Best Of :: Food & Drink
Michael Gadaleta, a former car salesman who describes himself as an "American-Italian-Argentinean from Brooklyn," opened Empanada Only in 1997. "Once I was the best car salesman in the nation, I'm not bullshittin' you," he declares. "But here I don't have to worry about managers or lawyers. I'm my own man." Indeed he owns and operates the shop by himself; he makes his own dough; chops the onions, peppers, and olives; grinds the beef; bakes the empanadas; and sells them from behind the counter. Articles about the one-man wonder and his store wallpaper the tiny shop just off Hollywood Boulevard. The empanadas are available about every way imaginable: frozen or baked, by the dozen or one at a time. His specialties include a whole-wheat variety stuffed with pineapple or pumpkin and less-unusual ones with guava and cheese, apple slices, or broccoli and cheese. He declines to explain the process: "I can't tell you how I make them, because then everybody will do it," he says. "Who knows, maybe I'll sell a franchise and have 20,000 of these, like Colonel Sanders."
Deep in the retirement belt of western Lake Worth, refugee snowbirds and resident Members of the Tribe flock each morning to savor the crusty, chewy treats from this little storefront operation. The bialy bread is to die for, especially early in the day -- a warm, oblong cloud of moist, puffy bread flecked with crisp burnt onion. The pletzl is a joy, a footwide disc of crusty flatbread under a dense sheet of poppy seeds and onion. How did a Scotsman such as owner Scott McCollough get the knack? A Bronx apprenticeship in his youth taught him, among other things, to boil the bagels before baking them. Sundays offer the bargain of a half-dozen free with every dozen purchased. With the Palace's selection of smoked fish and flavored cream cheeses, you can build a king's feast.
Barbecue snobs have simple but stringent requirements. First of all the standard for judging is a good old-fashioned sandwich. The meat of choice is lean but succulent pork, preferably pulled or in chunks rather than sliced. And it goes without saying that it has to be smoked. Then there's the all-important sauce: tangy but not too tangy, with a hint of sweetness but not too sweet. Pile high on an ordinary bun. If the sandwich is good enough, the side dishes are irrelevant. Georgia Pig succeeds on all counts -- so well, in fact, that we tried the beef sandwich, too, just for the hell of it, and found it quite satisfactory. As a bonus, this long-lived joint on U.S. Highway 441 has its own distinct ambiance. Think '60s greasy spoon meets Deep South honky-tonk, complete with a garish collection of pigs -- on the walls, behind the counter, and on your plate.
Though this pub offers about 130 brands of brew from all over the world, the beer that earns Murray's the prize hails from the abbey of Koningshoeven and is called La Trappe -- because it is made by the abbey's silent Trappist monks. It's fermented in the bottle, a corked crock. We usually choose the "tripple," which signifies triple-fermentation and a hearty 10 percent alcohol. It comes with a hearty price, too: 12 bucks a crock. With a medium, flavorful body and a sweet citrusy aftertaste, the brew is worth every single penny. Hell, the bottle, which has a drawing of the abbey on it, is probably worth the price all by itself. If that's too much, or if you simply don't dig monk brew, another must-have in our book is Fiedler's Pils Im Stein. If you need a guide, call on the owners, father-and-son team Jeff and Jason Dimm, to give you a tour. They're true suds aficionados who love to share their extensive hops knowledge and don't mind giving you a sample or two. While you're sipping some of the finest concoctions ever crafted, the place offers good company, pool tables, and free darts to use on their boards. Now get thee to Murray's.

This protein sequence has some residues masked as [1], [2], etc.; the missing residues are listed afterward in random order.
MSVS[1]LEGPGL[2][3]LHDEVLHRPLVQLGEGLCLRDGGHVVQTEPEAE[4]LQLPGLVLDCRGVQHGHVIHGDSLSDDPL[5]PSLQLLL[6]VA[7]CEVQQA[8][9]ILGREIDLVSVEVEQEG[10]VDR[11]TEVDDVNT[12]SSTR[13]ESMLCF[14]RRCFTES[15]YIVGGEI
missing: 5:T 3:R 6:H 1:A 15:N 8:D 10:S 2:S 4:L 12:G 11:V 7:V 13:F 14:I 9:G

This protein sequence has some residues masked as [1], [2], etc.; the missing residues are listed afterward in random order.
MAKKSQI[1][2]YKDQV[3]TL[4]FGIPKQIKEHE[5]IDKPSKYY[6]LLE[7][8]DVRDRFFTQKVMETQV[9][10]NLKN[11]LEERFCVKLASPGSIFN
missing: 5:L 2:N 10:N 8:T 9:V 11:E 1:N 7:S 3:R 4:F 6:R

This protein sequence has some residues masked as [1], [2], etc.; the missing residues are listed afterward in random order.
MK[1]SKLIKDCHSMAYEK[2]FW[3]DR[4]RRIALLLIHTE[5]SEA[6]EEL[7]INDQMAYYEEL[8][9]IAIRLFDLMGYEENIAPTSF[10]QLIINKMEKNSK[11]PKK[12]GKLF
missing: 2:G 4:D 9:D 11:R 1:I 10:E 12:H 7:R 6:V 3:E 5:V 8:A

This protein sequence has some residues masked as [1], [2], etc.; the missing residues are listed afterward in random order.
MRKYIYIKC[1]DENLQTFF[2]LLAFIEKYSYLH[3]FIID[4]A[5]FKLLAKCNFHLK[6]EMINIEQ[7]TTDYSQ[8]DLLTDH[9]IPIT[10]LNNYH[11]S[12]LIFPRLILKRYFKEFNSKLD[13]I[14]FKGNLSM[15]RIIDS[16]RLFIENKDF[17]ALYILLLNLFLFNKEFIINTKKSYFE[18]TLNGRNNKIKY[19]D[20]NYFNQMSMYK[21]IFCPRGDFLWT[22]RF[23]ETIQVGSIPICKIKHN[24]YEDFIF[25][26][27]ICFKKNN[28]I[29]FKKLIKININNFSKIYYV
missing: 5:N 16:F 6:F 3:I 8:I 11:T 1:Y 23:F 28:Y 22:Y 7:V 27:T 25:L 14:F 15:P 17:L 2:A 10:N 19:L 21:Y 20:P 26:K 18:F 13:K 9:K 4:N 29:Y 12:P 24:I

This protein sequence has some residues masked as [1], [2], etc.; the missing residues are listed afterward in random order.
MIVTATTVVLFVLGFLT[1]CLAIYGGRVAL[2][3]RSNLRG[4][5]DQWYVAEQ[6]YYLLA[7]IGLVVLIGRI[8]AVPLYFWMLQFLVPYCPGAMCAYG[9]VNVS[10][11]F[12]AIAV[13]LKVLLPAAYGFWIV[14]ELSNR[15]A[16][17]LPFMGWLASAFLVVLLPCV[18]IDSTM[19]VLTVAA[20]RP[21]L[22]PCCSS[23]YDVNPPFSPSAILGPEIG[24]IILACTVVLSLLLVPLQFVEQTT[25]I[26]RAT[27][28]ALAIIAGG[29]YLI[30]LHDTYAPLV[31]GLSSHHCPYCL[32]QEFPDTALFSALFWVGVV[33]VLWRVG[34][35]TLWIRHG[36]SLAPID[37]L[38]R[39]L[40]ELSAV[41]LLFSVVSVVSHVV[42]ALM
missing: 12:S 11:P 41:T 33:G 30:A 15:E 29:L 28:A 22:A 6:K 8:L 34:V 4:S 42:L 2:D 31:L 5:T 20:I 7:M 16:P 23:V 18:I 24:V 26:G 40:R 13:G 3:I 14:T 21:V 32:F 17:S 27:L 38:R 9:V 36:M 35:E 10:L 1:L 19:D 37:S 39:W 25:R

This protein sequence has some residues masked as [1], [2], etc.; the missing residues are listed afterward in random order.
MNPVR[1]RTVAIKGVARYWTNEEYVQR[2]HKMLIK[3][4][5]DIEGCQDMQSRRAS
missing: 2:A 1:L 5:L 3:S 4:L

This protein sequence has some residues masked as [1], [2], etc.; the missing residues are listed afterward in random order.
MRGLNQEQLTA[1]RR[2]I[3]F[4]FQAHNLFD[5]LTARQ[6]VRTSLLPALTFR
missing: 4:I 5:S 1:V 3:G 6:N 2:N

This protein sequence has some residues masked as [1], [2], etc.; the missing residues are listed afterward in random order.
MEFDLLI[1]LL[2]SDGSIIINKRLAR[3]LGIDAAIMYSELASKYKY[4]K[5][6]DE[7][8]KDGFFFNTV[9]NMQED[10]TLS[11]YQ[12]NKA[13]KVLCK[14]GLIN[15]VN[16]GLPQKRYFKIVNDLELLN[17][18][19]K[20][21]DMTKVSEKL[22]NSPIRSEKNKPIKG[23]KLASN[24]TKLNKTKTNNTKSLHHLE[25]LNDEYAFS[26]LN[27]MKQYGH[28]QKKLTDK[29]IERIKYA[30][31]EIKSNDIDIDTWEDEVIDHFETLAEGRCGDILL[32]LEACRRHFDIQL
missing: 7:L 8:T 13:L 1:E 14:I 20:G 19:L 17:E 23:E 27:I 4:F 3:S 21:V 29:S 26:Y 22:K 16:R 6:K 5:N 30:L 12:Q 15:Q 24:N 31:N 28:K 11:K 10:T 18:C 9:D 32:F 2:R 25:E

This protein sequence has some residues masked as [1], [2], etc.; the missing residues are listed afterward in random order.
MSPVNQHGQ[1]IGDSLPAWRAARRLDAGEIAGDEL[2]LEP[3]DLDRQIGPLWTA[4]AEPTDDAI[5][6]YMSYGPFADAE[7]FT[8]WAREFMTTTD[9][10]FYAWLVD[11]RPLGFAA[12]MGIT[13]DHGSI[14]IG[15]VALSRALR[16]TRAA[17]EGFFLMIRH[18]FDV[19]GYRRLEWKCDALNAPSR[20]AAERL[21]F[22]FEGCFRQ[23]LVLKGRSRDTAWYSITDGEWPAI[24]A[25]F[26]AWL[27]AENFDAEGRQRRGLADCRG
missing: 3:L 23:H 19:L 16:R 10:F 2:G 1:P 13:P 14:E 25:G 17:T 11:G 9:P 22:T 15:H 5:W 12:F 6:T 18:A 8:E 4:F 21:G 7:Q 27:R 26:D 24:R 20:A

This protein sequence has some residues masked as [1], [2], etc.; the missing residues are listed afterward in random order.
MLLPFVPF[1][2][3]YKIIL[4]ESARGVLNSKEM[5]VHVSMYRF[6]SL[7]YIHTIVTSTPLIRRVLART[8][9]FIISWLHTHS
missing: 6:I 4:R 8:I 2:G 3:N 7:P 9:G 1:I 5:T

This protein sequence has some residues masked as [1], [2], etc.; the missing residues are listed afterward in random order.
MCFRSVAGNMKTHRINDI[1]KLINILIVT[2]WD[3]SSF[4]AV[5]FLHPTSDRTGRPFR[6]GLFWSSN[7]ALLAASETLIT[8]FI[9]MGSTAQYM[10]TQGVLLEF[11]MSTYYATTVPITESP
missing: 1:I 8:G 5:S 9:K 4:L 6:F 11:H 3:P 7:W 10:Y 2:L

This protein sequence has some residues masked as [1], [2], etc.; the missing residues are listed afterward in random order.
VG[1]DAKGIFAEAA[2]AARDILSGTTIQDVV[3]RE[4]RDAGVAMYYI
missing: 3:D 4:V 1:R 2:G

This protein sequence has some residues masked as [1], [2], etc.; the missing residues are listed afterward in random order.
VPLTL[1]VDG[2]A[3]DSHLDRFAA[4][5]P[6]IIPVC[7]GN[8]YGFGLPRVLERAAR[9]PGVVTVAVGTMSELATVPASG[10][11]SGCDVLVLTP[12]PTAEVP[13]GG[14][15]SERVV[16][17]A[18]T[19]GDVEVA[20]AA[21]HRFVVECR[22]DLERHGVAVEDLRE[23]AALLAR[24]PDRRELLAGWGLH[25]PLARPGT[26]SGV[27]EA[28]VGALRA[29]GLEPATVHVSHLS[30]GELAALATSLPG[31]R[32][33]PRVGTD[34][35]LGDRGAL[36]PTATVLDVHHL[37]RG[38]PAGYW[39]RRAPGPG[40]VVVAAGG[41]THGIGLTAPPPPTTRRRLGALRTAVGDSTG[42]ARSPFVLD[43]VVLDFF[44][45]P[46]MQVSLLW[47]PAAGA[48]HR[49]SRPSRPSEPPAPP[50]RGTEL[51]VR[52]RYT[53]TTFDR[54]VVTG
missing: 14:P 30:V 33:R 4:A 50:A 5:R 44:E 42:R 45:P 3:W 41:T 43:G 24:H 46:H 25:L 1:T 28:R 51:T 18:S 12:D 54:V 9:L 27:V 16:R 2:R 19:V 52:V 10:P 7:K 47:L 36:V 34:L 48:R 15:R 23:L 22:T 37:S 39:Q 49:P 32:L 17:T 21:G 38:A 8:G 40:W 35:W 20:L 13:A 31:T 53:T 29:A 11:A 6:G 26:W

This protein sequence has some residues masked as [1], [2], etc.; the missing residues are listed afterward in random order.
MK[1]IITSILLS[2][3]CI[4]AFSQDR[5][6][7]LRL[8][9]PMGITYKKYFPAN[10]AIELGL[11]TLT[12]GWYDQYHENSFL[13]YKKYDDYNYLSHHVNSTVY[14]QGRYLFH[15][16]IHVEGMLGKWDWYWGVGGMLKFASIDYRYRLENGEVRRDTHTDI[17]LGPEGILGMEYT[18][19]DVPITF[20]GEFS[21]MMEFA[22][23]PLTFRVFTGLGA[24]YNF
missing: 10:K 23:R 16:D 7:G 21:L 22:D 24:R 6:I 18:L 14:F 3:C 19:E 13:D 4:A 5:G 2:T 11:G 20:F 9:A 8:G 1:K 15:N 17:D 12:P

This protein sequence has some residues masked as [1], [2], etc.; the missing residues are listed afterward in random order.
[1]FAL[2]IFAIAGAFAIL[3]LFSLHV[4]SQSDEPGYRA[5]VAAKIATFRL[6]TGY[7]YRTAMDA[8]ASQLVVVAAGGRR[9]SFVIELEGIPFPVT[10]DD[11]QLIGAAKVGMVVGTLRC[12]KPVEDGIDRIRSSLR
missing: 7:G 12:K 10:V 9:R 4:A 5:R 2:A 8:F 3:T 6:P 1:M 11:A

Half the fun of a bloody mary is where and when you drink it. That's because people almost always consume these spicy delicacies when they really shouldn't be drinking -- in the morning. And if you are going to drink in the morning, you might as well do it at a joint that opens at 7 a.m. That would be the Entrada. Take a seat at the horseshoe-shape bar and order your debauched self one of these beauties. They come with a dollop of horseradish, just the thing you need after a night of living large. Then go outside and dip your toes in the pool. You are sooo South Florida.
OK, so tons of fresh tuna are going through restaurants in seafood-heavy South Florida, and some of the more expensive, elegant spots surely make it as well as it can be done. And some truly great caesar salads are being made out there as well. But both for nine bucks? Uh-uh. Try to get a big, fresh, medium-rare steak of tuna sitting atop a huge pile of fresh romaine lettuce, chopped bacon, and croutons at most places, and they'll charge you at least that and half again. And this is no kiddie salad -- it's a Jethro Bodine bowl. It filled us up, and we're among the manliest men you'll ever see in Broward County. We have big round bellies, hairy backs, thick and furry wrists, knuckles callused from dragging along the ground, and slabs of Angus-like beef stuck to our ribs (well, some of us do, anyway), and that salad beat the hunger out of us. If you feel like a beer and some first-rate seafood at a cut-rate price, go to Flanigan's. Yes, it is a chain and we rarely recommend cookie-cutter restaurants, but Flanigan's warrants an exception, at least the one in Deerfield Beach. (We can't honestly laud all 19 Flanigan's restaurants around South Florida, because we haven't eaten in all of them.) The place, which is located on A1A just a stone's throw from the beach, has an old seafarer's ambiance and great service from people who genuinely seem to like working there. We had two wonderful dinners, an order of conch fritters (also among the best we've ever had), and three or four drafts for about $25. And the tuna, nice and red in the center, virtually melted in our mouths. We're hooked.